Plaintiffs pursuing lawsuits against Gilead Sciences, Inc. over toxic side effects allegedly caused by Truvada and similar HIV drugs want their cases centralized in a single federal court.
According to a petition filed with the U.S. Judicial Panel on Multidistrict Litigation (JPML) on December 19th, Gilead currently faces five complaints involving TDF HIV anti-viral drugs. Roughly 150 plaintiffs are involved in the cases.
“All plaintiffs allege that Gilead intentionally designed its TDF drugs to be unreasonably and unnecessarily toxic to patients’ kidneys and bones, while it purposefully withheld a safer design of the drugs for more than a decade in order to make more money,” the petition states. “All plaintiffs also challenge the inadequate warnings Gilead gave to physicians and consumers about the risks and safe use of the TDF drugs.”
Because Truvada lawsuits and other TDF claims put forth similar allegations, the petition asserts that centralization in a single federal jurisdiction would allow for efficient discovery and motions practice, preserve judicial resources, and reduce the potential for inconsistent pretrial rulings.
Finally, the plaintiffs argue that the Northern District of California is the most appropriate jurisdiction for the proposed multidistrict litigation, as it is home to Gilead’s headquarters. Among other things, the petition also points out that the majority of plaintiffs’ have filed in the Northern District of California and maintains that the location would facilitate coordination between federal claims and state actions pending in Los Angeles Superior Court.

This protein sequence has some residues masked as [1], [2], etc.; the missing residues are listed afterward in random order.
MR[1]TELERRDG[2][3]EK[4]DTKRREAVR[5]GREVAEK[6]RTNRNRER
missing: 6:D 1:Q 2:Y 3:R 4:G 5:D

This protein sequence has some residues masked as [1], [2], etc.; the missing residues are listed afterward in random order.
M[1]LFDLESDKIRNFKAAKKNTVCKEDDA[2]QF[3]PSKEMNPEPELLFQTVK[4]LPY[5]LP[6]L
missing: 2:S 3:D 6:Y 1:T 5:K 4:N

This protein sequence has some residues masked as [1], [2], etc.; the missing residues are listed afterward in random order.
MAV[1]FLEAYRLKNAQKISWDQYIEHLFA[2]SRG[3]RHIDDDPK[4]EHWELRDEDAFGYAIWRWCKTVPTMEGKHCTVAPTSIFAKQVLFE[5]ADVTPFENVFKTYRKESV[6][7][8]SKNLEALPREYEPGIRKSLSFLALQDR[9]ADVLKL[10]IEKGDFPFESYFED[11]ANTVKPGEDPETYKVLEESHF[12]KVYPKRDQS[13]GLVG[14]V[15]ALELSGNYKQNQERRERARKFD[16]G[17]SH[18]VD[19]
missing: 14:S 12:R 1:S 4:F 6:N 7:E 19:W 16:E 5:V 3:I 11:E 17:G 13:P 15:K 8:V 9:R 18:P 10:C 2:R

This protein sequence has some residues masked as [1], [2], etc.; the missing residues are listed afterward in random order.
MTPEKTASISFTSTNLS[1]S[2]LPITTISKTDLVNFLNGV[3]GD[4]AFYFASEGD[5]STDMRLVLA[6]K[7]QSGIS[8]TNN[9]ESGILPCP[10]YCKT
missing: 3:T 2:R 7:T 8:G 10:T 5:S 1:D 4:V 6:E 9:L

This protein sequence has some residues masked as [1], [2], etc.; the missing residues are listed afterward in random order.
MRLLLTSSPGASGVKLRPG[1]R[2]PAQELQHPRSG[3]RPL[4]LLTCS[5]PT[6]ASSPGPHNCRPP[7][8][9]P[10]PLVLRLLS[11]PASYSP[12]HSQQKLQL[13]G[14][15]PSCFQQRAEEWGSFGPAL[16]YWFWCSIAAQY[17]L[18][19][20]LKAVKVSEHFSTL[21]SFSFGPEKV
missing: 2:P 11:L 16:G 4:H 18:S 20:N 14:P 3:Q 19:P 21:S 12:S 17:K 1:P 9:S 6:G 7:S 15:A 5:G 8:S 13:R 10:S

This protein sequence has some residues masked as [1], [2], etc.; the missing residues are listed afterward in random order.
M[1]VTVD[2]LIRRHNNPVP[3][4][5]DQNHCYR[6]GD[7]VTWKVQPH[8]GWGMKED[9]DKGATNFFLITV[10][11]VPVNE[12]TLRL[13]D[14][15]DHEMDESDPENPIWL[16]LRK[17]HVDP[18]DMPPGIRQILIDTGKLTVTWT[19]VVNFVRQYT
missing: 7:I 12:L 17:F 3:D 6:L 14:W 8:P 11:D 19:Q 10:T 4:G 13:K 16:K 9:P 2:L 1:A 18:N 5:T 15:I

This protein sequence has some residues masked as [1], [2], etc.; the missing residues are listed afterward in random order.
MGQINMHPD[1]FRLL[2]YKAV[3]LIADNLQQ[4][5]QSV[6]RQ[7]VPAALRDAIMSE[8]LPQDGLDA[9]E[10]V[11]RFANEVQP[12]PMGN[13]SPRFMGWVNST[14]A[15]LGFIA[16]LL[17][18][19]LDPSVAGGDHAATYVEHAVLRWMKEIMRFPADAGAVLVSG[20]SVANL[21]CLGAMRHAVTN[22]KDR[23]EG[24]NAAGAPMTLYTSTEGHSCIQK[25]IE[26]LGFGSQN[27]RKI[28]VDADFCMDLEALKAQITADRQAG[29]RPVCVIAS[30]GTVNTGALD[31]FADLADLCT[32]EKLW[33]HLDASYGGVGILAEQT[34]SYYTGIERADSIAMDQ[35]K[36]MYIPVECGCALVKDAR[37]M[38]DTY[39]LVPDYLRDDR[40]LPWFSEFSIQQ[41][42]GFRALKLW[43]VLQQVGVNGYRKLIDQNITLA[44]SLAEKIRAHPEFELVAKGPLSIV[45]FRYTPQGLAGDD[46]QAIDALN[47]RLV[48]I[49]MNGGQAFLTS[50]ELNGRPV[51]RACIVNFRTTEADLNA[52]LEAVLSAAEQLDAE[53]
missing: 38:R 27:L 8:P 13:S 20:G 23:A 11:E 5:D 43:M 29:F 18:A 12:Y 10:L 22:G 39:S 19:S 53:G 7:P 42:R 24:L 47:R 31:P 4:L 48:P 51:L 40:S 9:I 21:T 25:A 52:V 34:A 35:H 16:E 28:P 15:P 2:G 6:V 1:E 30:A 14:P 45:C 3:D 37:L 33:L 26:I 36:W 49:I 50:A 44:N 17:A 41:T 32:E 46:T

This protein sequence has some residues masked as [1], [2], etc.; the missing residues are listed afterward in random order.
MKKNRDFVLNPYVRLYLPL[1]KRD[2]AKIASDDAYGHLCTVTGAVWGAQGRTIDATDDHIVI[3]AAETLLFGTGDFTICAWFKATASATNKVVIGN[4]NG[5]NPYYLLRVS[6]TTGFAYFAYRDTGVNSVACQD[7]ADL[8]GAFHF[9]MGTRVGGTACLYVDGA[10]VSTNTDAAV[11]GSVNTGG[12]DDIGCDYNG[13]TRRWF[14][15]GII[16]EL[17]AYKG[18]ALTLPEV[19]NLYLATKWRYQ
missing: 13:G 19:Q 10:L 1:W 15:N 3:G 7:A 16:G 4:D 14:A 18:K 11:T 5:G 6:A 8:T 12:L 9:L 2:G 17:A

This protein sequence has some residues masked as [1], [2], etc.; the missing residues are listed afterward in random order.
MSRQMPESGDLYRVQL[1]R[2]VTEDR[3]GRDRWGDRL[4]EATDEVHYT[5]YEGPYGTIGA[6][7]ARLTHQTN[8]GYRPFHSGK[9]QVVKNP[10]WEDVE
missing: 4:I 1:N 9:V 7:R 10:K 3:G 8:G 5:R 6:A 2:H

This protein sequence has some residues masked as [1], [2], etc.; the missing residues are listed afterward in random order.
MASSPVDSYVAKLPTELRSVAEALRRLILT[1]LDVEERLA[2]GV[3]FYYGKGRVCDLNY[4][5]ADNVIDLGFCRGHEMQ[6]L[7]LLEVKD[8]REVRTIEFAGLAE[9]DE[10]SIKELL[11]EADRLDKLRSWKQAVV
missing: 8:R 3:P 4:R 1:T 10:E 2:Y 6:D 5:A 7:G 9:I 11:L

Viread, Gilead’s first TDF-based HIV anti-viral drug, won U.S. Food & Drug Administration (FDA) approval in 2001. Since then, the company has brought several other TDF medications to market, including:
In 2012, Truvada became the first TDF medication approved by the FDA for PrEP.
If the JPML agrees to centralize these cases, all federally-filed TDF HIV anti-viral drug lawsuits will be transferred to a single judge in the Northern District of California for coordinated discovery and other pretrial proceedings. In addition, any such cases filed in the future will be eligible for transfer to the proposed multidistrict litigation.
In most multidistrict litigations, the court will choose a small number of representative cases for early bellwether trials. Verdicts in these trials often provide insight into how other juries might rule in similar lawsuits, and sometimes pave the way for a global settlement of all cases pending in the proceeding.
When a global settlement is not possible, however, any lawsuit not resolved in the course of the multidistrict litigation are returned to its original court of filing for trial.